I have known that I need to write this blog post for awhile.
It has just been a hard one to write. There’s a lot of history in this post. There’s people’s hearts and lives I care for in this post.
Last week Trisha and Justin at RefineUs wrote a post called Judgmental People Make Me Sad that crawled all-kinds-of-up-under-my-skin. For days.
A good kind of crawling.
You know what I’m sayin?
I have worked hard to push myself into the realm of consistent transparency… and reading this post convicted me that what follows is a part of my story I haven’t shared yet. A part that has had a tremendous impact on who I am, and who I am becoming.
I will be discussing this, blogging about this, working this through in my blog posts this week.
I am the child of a homosexual father.
Ugh. That sounds so clinical.
My daddy is gay.
Eesh. That just sounds ghetto.
My dad is my dad. How he might be labeled by society doesn’t change a thing about how I feel about him.
Now, that may make a few others look at me a bit cross-eyed, but that’s ok. I have a great set of parents that I am super proud of.
I’m glad I have the exact set of FOUR parents that I have.
And it has made the last thirty-nine years of my life interesting, that’s fo sho!
So… where do we go from here? How about to the questions that are formulating in all your brains right now!
Oh, and in case you are wondering why all of these stories seem to have come tumbling out of me this last several months… I’ll be talking about that this Wednesday on Day 3 of this series. Now on to the questions…
1 – What is it like having a gay father?
The same as having any other kind of a father.
Dads are as unique as the summer sunshine peeking its nose out all around the world. My dad has strengths just like any other person, and weaknesses. We have had good times and bad. We have laughed and cried together. But in the end, we are family, and family is precious.
I will be discussing this more on Day 3.
2 – How exactly did you – ah – come to be here on the earth if your dad is gay?
Well… lemme take you back to the birds and the bees, mmm’kay? My dad and mom were married for over ten years and it was during that time they had me. Dad remembers it like it was yesterday and typically proceeds to tell every new boyfriend alllll about my birth.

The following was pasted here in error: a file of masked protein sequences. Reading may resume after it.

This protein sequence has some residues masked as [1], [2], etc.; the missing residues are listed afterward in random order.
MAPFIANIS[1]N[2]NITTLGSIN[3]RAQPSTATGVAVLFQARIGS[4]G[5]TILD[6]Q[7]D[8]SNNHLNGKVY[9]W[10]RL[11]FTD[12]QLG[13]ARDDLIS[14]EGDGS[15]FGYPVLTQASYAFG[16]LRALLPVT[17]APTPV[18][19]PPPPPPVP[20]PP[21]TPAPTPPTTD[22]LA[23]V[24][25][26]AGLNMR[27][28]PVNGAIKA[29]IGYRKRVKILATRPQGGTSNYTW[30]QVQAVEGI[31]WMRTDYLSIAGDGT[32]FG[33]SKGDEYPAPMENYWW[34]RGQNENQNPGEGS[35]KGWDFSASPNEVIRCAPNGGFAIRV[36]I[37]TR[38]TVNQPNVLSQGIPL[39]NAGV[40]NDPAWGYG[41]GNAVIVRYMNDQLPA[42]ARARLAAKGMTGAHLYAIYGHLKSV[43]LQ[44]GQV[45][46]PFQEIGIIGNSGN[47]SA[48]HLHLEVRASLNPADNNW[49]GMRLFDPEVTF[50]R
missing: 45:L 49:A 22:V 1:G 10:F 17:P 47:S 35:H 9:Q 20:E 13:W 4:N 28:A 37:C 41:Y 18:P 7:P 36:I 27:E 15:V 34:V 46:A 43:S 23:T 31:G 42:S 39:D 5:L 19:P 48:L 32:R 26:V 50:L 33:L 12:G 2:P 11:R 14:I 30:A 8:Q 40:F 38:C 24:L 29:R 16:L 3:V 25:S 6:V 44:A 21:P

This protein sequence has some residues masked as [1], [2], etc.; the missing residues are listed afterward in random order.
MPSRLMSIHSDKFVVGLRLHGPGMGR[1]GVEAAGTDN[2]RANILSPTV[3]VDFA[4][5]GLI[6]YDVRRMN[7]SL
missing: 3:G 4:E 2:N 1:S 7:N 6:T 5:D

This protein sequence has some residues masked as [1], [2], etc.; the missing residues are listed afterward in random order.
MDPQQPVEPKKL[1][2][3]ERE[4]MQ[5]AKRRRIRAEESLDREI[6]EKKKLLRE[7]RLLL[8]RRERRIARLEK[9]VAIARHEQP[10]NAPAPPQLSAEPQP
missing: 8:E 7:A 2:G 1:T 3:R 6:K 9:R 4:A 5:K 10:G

My only relief from this extremely embarrassing story? Marriage to John. Although, now dad has a whole ‘nother arsenal of stories.
So does mom.
Anyway, how the whole “sex” thing happened I think we all know. And they are my parents, so I won’t go into detail.
Perhaps the real question is..
3 – Did your dad know if he was gay when he married your mom?
I am not sure. We’ve talked a little about it.
Mom says she knew – before they got divorced – and I think dad knew deep down too. I know back in the day when I was born (that would be the 70’s) it was socially acceptable to get married, have kids, and live your life. Homosexuality did not figure into the equation.
So, dad got married to mom, and here I am!
4 – How does your evangelical Christianity and the reality of having a gay father mesh?
I am not going to lie. Not well.
The most difficult conversations, reactions, and judgment I have received is from the Christian community. Tune in to Day Two to read more about this.
Christianity is all up in arms about the “issue” of homosexuality, but to me, its not an issue, its my dad.
Homosexuality has a face. I see it every time I look at my sweet father.
I spent a lot of years hurting over things other Christians said about homosexuality. Some of the most heinous gay jokes I have heard are not from the secular community, they are from Christ followers.
It’s pretty bad.
But it happens. And it is a part of my life. It’s also a part of my dad’s life.